The official language in Liberia is English but I don’t recognise what I’m hearing. The Liberian accent is very thick, and the people speak very fast. It’s like listening to Creole. Nevertheless, I understand the official who tells me I don’t look anything like my age, announcing the reality to all and sundry and I otherwise successfully navigate the immigration process. Unfortunately, the car (with driver Maladho) doesn’t. It’s not a designated tourist vehicle and therefore requires an import licence they say. I haven’t a clue if this is bona fide information or not, but after much car inspection and cosy talks with Amanda, the customs officer, the car is given a temporary import licence. The certificate says gratis, but it’s cost 35 dollars. My new guide Edwin (but ‘Call me Smith) says they originally asked for a thousand. It’s a baptism of fire for Smith, who is sweating profusely.
I’m assured that’s it, immigration wise, but it isn’t. We have one more stop at the frontier where my details are entered in yet another ledger by the police (it’s already been done by immigration and the health authorities). Then there are two more stops on the road, within fifteen minutes, for the immigration people to enter exactly the same details.
The American Colonization Society founded Liberia as a place for free African Americans to migrate to. In 1821 the United States government sent Doctor Eli Ayres to the Pepper or Grain Coast of West Africa, to buy territory ‘discovered’ by Samuel Bacon. This valuable land was purchased at gunpoint from the tribal chief King Peter. Soon after this purchase, the would-be colonists, returned slaves, and their stores were landed on Providence Island and Bushrod Island, in the middle of the Mesurado River. The settlers fought off attacks from King Peter and took possession of the highlands behind Cape Mesurado, thereby founding present-day Monrovia, which was named after U.S. President James Monroe. It became the second permanent African American settlement in Africa, after Freetown, Sierra Leone. More than 10,000 made the journey across the Atlantic, aided by the society, until Liberia declared independence form the society (and the USA) in 1847. Joseph Jenkins Roberts, a freed slave from Virginia, became the first president.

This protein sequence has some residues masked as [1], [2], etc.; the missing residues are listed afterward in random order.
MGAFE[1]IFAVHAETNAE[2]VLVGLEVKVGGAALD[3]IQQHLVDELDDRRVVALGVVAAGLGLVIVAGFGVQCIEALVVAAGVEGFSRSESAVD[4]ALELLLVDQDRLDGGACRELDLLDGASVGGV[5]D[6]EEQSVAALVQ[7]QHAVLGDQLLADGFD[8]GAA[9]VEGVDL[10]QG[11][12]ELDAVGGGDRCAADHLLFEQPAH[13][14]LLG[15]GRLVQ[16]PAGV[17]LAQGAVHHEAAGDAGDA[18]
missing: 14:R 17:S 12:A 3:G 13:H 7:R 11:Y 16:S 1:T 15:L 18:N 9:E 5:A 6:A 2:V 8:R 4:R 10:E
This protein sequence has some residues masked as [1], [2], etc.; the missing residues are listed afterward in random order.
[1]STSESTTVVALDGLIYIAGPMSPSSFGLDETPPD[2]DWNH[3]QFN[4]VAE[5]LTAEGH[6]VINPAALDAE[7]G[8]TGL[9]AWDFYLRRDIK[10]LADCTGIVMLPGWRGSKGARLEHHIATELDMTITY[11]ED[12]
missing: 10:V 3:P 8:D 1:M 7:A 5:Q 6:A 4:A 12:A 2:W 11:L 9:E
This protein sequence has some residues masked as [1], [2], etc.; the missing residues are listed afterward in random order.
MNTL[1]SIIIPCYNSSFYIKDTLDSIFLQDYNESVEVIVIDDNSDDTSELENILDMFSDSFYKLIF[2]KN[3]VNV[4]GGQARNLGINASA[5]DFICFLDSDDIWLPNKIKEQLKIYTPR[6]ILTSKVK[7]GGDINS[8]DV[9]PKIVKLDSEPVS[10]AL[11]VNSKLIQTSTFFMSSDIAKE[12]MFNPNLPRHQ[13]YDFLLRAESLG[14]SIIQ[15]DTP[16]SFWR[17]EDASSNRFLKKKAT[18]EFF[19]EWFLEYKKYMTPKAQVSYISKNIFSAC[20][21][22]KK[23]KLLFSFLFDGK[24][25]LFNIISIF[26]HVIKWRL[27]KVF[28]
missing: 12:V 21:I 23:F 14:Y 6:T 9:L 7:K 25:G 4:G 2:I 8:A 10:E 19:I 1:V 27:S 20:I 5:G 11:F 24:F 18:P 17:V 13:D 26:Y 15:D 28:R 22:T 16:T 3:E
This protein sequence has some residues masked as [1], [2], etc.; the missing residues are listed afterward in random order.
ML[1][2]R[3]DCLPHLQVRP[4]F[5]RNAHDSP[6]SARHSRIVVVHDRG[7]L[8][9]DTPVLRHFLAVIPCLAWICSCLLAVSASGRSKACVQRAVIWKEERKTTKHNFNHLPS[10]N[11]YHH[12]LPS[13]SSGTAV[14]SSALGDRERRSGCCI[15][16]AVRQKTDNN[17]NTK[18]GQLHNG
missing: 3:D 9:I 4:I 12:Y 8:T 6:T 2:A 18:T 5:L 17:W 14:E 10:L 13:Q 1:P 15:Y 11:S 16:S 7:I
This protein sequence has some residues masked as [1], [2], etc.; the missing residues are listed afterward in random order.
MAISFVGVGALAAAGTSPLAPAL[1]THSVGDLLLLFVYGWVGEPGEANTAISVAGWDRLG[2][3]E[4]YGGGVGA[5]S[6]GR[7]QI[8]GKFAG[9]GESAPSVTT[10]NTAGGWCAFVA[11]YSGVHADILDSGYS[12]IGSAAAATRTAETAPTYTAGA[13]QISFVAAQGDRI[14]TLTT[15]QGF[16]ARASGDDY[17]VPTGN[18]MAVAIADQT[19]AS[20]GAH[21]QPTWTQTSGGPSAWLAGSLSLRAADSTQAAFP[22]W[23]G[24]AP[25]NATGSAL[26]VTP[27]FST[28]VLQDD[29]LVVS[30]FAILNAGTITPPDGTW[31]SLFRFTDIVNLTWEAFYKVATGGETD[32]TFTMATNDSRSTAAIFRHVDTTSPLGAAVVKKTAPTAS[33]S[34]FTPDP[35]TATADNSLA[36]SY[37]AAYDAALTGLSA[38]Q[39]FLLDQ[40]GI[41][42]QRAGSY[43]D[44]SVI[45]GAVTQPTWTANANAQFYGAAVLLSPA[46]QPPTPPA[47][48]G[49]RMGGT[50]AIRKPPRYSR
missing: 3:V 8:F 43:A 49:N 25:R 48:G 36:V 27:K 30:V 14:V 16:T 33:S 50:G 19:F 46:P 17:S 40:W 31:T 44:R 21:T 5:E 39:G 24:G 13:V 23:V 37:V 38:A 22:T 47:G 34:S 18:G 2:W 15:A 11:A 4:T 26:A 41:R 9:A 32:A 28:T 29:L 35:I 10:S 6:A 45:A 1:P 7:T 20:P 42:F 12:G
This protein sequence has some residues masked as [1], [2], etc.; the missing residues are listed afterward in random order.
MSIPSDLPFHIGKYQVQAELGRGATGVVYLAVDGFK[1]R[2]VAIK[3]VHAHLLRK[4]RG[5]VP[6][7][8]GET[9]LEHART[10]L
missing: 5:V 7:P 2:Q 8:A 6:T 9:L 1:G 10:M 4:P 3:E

Liberia's recent history has been far more torrid, starting with Samuel Doe’s coup of 1980, and continuing with years of civil war and the despotic rule of Charles Taylor, which ended in 2003. The Ebola outbreak of 2014, now officially over, once again put its recovery on the back foot.
Over 50 percent of the population live below the poverty line. Ebola had a large impact on schools and the economy and literacy rates are low.
Safe probably – the FCO don’t prohibit it but there are internet warnings about violent crime and not travelling at night. Comfortable – no. There’s too much hassle from corrupt police, who don’t understand the concept of tourism, but have evolved countless ways to fleece tourists. So few visit Liberia that neither the World Bank, nor the United Nations World Tourism Organisation (UNWTO), have figures for foreign arrivals. Don’t expect proper hotels (in the Western sense) outside Monrovia.
Corruption in Liberia rules ok. We’re stung for two further bribes at police checkpoints, because ‘it’s a foreign car’, despite all the paperwork. Driver Maladho is due to leave me at the border with the Ivory Coast and had been intending to return by the same route to Conakry as the roads are so much better than the ones in Guinea, which still runs along the Liberian border, to the north. However, he declares that he has now decided to endure the ruts and bumps of Guinea, rather than face the vultures in Liberia again.
Each town we pass through is heaving with traffic and shoppers. All manner of cargo is transported through the streets. Even Maladho squeals with delight when he sees a sheep strapped to a motor bike. The ground in these areas is strewn with rubbish. As in many African countries the shop walls are covered with pictures of the services offered, to cater for those who can't read. The road however is thankfully a good one. Further east, more rural scenes, hill country and little villages that are both pretty and tidy. The mud huts are patterned in traditional colours: ochre, cinnamon and white, each one different. The villagers stare, gently curious as I wander round, shyly responding to a smile.